Peter Dench’s approach is very similar to Martin Parr’s, although Dench’s shows the extremes in human behaviour in a stronger way. In Parr’s work I find more humour in the detail, in the recognition of certain behaviour, while Dench’s photography, especially in England Uncensored, is a harsh view of human behaviour in all parts of British society.
There is some humour in the images, but very dark and direct. Dench’s choice of subject and timing presents its subjects in the most vulnerable, unpleasant way. I’m not sure if you could call this voyeuristic, but I would certainly not like to be a subject in one of Dench’s photographs. I’m not sure if it does justice to who his subjects are, but then I also wonder if the people do themselves justice by getting in the situation they are photographed, judgemental as that may sound.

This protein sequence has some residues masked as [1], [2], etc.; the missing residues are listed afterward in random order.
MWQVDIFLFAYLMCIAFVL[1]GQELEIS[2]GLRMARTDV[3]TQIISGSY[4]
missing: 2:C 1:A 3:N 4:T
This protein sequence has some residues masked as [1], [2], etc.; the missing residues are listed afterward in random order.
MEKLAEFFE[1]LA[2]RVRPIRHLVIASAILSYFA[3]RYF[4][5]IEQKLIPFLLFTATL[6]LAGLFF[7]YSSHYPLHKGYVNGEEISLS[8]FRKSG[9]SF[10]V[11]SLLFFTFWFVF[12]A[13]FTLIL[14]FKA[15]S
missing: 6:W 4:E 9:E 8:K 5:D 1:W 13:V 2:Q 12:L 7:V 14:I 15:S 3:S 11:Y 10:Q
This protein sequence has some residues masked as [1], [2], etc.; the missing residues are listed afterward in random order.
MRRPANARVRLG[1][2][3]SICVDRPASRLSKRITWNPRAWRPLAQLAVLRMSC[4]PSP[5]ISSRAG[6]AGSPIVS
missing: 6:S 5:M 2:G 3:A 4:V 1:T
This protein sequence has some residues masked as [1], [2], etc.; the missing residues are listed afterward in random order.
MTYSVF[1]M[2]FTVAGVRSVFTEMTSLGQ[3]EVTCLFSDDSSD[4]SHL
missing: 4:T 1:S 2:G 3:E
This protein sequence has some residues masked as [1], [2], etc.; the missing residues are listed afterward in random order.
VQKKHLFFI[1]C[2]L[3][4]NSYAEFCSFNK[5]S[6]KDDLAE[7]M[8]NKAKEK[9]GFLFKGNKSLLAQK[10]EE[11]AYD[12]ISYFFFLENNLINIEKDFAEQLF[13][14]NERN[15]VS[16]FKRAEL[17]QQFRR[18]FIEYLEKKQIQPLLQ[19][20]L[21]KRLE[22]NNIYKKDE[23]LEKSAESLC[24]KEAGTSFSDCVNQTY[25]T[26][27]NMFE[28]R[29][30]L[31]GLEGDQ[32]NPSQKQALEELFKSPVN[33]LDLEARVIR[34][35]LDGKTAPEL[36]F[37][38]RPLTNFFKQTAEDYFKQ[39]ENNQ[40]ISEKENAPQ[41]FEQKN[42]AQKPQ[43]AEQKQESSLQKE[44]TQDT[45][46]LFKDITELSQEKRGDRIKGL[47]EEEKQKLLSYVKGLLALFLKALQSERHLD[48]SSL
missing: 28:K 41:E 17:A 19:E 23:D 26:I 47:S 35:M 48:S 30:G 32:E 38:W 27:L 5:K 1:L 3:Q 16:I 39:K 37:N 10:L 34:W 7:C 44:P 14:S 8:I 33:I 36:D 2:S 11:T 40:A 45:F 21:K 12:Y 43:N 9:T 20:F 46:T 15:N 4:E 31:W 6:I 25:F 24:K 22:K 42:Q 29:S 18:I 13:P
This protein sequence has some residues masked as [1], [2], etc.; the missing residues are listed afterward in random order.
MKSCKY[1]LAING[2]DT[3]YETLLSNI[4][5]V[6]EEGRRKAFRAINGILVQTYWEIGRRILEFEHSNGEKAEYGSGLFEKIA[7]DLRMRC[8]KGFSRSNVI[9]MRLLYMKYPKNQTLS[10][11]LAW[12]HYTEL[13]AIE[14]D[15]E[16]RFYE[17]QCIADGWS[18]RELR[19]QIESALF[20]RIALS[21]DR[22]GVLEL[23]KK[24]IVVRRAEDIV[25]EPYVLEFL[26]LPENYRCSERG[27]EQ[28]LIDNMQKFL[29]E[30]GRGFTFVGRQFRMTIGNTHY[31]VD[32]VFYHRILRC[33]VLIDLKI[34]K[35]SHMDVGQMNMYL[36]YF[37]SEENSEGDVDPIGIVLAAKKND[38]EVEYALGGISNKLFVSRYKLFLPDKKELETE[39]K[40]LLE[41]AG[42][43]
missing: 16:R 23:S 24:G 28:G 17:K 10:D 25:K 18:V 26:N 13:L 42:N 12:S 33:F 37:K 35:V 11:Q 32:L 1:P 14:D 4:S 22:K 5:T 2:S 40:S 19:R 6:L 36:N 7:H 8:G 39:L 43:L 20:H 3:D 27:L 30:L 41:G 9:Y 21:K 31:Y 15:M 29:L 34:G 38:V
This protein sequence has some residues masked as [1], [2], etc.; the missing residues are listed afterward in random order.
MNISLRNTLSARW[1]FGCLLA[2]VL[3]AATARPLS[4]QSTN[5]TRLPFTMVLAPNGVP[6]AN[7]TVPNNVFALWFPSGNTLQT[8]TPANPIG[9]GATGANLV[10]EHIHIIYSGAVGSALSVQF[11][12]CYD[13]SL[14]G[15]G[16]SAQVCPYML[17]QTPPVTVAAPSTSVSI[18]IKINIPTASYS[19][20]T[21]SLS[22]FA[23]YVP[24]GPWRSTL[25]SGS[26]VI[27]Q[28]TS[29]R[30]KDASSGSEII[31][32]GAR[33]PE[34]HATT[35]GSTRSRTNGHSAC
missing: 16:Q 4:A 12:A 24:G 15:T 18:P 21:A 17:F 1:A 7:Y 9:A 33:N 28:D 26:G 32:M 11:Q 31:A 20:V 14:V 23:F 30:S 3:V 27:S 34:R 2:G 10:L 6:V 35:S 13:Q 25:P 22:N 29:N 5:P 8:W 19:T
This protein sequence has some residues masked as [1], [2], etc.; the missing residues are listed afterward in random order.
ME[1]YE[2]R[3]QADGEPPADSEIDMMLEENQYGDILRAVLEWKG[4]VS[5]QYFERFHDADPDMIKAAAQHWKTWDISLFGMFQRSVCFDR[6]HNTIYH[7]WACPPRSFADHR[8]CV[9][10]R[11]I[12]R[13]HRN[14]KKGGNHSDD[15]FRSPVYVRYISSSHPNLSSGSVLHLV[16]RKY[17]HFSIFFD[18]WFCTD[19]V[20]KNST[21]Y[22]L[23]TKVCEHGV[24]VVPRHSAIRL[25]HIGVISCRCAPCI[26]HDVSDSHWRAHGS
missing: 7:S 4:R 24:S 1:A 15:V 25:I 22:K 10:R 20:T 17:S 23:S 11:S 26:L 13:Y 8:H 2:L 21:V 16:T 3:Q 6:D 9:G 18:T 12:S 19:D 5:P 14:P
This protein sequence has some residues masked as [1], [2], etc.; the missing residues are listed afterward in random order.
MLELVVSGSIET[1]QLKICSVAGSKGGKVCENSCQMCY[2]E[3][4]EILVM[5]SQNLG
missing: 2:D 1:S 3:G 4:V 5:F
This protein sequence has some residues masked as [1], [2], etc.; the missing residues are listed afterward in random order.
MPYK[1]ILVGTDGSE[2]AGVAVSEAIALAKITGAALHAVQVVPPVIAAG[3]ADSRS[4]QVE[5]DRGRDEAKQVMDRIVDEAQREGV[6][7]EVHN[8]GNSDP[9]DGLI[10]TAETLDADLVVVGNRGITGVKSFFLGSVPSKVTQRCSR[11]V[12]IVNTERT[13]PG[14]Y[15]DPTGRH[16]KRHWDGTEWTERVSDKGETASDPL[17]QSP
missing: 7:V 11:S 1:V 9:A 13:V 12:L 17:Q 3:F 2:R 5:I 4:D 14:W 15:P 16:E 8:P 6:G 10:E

What I like about Dench’s work is that he photographs different layers of society and therefor shows that every person is prone to the behaviour he is documenting. It is not snobby in any sense and shows the uniformity of the Brits, much more than Parr does. Through emphasizing the behaviour of the people and not the individual as such, the voyeuristic element becomes less strong.
I am not sure if I could photograph the way Dench and Parr do. Maybe because I am part of a specific community that would be an easy target for them as well. Knowing the subjects on a personal basis would really hold me back from exposing them in such an unfavourable manner. On the other hand, isn’t photography not a tool to confront us with who we are, make us question ourselves and the lives we live in the first place?
BBC News. (2017). England Uncensored by Peter Dench – BBC News. [online] Available at: http://www.bbc.com/news/17190001 [Accessed 15 Mar. 2017].